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Possibilities and boundaries in the socio-political shaping of unemployment – How service providers and service seekers negotiate long-term unemployment and everyday life 

Project overview: This post-doctoral opportunity is connected with a SSHRC-funded collaborative ethnography that is examining transformations to social policies and service practices addressing long-term unemployment since the 2008 recession, and the implications of these for the negotiation of services and everyday life by persons experiencing long-term unemployment. In this project, long-term unemployment is defined broadly and is inclusive of situations such as cyclical precarious employment and underemployment. Drawing on critical social theory and working in partnership with community-based service organizations (Goodwill Industries), the study is being carried out in two sites (London, Ontario, Canada and St. Louis, Missouri, United States) to enable cross-national analyses. Through collaborative knowledge generation and mobilization, the study aims to raise awareness of the lived consequences of contemporary models of un/employment insurance and services, and generate new ways to think about and address long-term unemployment.

Location: The post-doctoral fellowship is located in London, Ontario, within the School of Occupational Therapy, Faculty of Health Sciences, Western University. The post-doctoral fellow will ideally reside in or near London, Ontario for the duration of the position to facilitate ethnographic data collection in this field site.

Role description: The fellowship involves supporting the on-going conduct of the project, and developing a program of research in relation to the project. Responsibilities include: organizing and enacting intensive qualitative data collection with service seekers; assisting with supervision of masters-level and doctoral-level research trainees; supporting study coordination; contributing to analysis of qualitative data collected from key stakeholders, service providers and service seekers; supporting and/or leading funding applications aimed at including employer perspectives; and participating in partnership building and research team meetings. In addition, the successful applicant will have an opportunity to develop a related program of research. For example, a program of research could focus on a particular collective that is at risk for long-term unemployment (e.g., aging workers, immigrants, persons with criminal records); the development of innovative methods to conduct cross-national comparisons; or the integration of specific theoretical frames to address unemployment in pioneering ways.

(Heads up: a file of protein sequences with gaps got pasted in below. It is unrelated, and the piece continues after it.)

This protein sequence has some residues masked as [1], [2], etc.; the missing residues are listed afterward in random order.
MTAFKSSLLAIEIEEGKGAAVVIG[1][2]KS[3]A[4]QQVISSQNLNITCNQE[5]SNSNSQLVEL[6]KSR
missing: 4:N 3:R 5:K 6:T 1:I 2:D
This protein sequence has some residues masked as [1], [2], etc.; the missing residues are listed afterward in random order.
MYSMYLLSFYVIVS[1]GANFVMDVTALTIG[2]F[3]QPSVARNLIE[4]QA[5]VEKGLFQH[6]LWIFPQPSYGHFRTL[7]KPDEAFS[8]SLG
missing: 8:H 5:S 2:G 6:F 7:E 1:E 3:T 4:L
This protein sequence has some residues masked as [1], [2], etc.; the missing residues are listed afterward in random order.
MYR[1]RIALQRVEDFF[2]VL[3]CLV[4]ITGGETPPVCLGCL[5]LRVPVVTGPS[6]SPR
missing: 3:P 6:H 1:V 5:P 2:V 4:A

Qualifications: To hold the fellowship, an applicant must: i) have completed all requirements for a doctoral degree at date of acceptance of the fellowship (or have a letter from their respective institution stating the timeframe for PhD completion); and ii) have received a PhD no more than 3 years before the application deadline.

Training opportunities: Depending on an applicant’s previous experiences and self-identified learning goals, opportunities are available for training in a variety of qualitative methodologies and methods, the application of critical social theory in research, partnership building in community-engaged research, research program development, knowledge mobilization, and conducting cross-national research.

Available funding: This fellowship is sponsored for one year (with a start date between Dec. 1, 2015 and February 1, 2016). The successful applicant will receive a $42,000 fellowship, and up to $3,000 to support participation in knowledge dissemination. Additional funding may be available to extend participation in the project beyond the one year period.

Evaluation criteria: The Selection Committee will evaluate applicants on the basis of academic merit, as well as understanding of, and commitment to, community-based research approaches. Previous research and/or professional experience in the areas of work, unemployment, social policy, occupational science, migration studies, aging studies, ethnography, and/or critical social theory are assets.

To apply: Please send your application letter, CV and three letters of reference to: Dr. Debbie Laliberte Rudman, Associate Professor, Elborn College, 1201 Western Rd., London, ON, Canada, N6G 1H1, [email protected]

Closing date: November 6, 2015


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